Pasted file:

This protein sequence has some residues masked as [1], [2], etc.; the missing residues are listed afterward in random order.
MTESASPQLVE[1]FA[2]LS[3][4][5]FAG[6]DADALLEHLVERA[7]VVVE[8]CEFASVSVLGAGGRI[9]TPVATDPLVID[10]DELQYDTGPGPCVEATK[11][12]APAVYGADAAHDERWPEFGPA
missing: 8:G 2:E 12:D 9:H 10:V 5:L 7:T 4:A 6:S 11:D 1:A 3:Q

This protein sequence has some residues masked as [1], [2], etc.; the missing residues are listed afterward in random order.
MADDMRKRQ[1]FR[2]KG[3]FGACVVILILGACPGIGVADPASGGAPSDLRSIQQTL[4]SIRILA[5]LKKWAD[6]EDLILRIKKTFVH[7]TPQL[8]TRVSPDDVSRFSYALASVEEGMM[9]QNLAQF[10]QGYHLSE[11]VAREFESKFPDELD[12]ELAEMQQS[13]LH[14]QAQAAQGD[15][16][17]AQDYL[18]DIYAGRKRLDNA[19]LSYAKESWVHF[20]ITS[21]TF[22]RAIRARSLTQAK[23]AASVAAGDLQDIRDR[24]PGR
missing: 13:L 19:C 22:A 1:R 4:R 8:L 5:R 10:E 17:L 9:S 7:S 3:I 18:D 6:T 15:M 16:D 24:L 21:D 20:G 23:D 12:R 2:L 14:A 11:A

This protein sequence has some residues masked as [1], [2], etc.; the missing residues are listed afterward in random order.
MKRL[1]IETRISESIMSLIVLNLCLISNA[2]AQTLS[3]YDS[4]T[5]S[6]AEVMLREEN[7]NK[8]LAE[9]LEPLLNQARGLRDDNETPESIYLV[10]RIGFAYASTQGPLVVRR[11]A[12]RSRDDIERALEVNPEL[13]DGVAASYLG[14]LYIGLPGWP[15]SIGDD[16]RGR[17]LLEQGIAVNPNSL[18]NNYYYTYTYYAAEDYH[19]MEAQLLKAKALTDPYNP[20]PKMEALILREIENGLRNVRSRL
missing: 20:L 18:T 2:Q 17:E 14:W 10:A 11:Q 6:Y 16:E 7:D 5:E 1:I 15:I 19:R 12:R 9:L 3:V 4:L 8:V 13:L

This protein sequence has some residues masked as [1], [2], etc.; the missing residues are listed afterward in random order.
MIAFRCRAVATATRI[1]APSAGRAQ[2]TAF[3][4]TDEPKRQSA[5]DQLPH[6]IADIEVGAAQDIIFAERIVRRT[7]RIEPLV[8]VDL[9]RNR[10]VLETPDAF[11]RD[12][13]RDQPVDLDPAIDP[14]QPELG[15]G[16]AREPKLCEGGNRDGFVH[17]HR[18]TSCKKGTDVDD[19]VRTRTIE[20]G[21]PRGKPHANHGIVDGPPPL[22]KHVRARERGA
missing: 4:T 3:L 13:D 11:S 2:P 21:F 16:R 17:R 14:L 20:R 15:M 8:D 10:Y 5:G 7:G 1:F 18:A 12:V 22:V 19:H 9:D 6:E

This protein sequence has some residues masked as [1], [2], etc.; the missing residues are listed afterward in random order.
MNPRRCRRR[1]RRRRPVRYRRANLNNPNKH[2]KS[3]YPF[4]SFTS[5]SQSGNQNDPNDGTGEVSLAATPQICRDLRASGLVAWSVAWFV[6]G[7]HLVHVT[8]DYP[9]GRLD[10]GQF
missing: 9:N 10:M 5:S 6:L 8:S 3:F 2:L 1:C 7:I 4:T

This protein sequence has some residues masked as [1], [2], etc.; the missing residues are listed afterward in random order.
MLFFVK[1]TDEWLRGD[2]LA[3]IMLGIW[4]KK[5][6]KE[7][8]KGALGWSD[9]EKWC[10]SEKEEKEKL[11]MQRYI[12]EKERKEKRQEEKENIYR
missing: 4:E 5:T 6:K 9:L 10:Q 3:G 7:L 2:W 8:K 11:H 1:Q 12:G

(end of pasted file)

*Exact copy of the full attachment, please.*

This protein sequence has some residues masked as [1], [2], etc.; the missing residues are listed afterward in random order.
MTESASPQLVE[1]FA[2]LS[3][4][5]FAG[6]DADALLEHLVERA[7]VVVE[8]CEFASVSVLGAGGRI[9]TPVATDPLVID[10]DELQYDTGPGPCVEATK[11][12]APAVYGADAAHDERWPEFGPA
missing: 8:G 2:E 12:D 9:H 10:V 5:L 7:T 4:A 6:S 11:D 1:A 3:Q

This protein sequence has some residues masked as [1], [2], etc.; the missing residues are listed afterward in random order.
MADDMRKRQ[1]FR[2]KG[3]FGACVVILILGACPGIGVADPASGGAPSDLRSIQQTL[4]SIRILA[5]LKKWAD[6]EDLILRIKKTFVH[7]TPQL[8]TRVSPDDVSRFSYALASVEEGMM[9]QNLAQF[10]QGYHLSE[11]VAREFESKFPDELD[12]ELAEMQQS[13]LH[14]QAQAAQGD[15][16][17]AQDYL[18]DIYAGRKRLDNA[19]LSYAKESWVHF[20]ITS[21]TF[22]RAIRARSLTQAK[23]AASVAAGDLQDIRDR[24]PGR
missing: 13:L 19:C 22:A 1:R 4:R 8:L 5:R 10:E 17:L 9:S 7:S 3:I 18:D 6:T 15:M 16:D 24:L 21:D 20:G 23:D 12:R 2:L 14:A 11:A

This protein sequence has some residues masked as [1], [2], etc.; the missing residues are listed afterward in random order.
MKRL[1]IETRISESIMSLIVLNLCLISNA[2]AQTLS[3]YDS[4]T[5]S[6]AEVMLREEN[7]NK[8]LAE[9]LEPLLNQARGLRDDNETPESIYLV[10]RIGFAYASTQGPLVVRR[11]A[12]RSRDDIERALEVNPEL[13]DGVAASYLG[14]LYIGLPGWP[15]SIGDD[16]RGR[17]LLEQGIAVNPNSL[18]NNYYYTYTYYAAEDYH[19]MEAQLLKAKALTDPYNP[20]PKMEALILREIENGLRNVRSRL
missing: 20:L 18:T 2:Q 17:E 14:W 10:A 11:Q 6:Y 16:E 7:D 5:E 1:I 15:I 19:R 12:R 9:L 3:V 4:L 8:V 13:L

This protein sequence has some residues masked as [1], [2], etc.; the missing residues are listed afterward in random order.
MIAFRCRAVATATRI[1]APSAGRAQ[2]TAF[3][4]TDEPKRQSA[5]DQLPH[6]IADIEVGAAQDIIFAERIVRRT[7]RIEPLV[8]VDL[9]RNR[10]VLETPDAF[11]RD[12][13]RDQPVDLDPAIDP[14]QPELG[15]G[16]AREPKLCEGGNRDGFVH[17]HR[18]TSCKKGTDVDD[19]VRTRTIE[20]G[21]PRGKPHANHGIVDGPPPL[22]KHVRARERGA
missing: 4:T 3:L 13:D 11:S 2:P 21:F 16:R 17:R 14:L 20:R 15:M 8:D 10:Y 5:G 7:G 1:F 18:A 12:V 22:V 19:H 9:D 6:E

This protein sequence has some residues masked as [1], [2], etc.; the missing residues are listed afterward in random order.
MNPRRCRRR[1]RRRRPVRYRRANLNNPNKH[2]KS[3]YPF[4]SFTS[5]SQSGNQNDPNDGTGEVSLAATPQICRDLRASGLVAWSVAWFV[6]G[7]HLVHVT[8]DYP[9]GRLD[10]GQF
missing: 9:N 10:M 5:S 6:L 8:S 3:F 2:L 1:C 7:I 4:T

This protein sequence has some residues masked as [1], [2], etc.; the missing residues are listed afterward in random order.
MLFFVK[1]TDEWLRGD[2]LA[3]IMLGIW[4]KK[5][6]KE[7][8]KGALGWSD[9]EKWC[10]SEKEEKEKL[11]MQRYI[12]EKERKEKRQEEKENIYR
missing: 4:E 5:T 6:K 9:L 10:Q 3:G 7:L 2:W 8:K 11:H 1:Q 12:G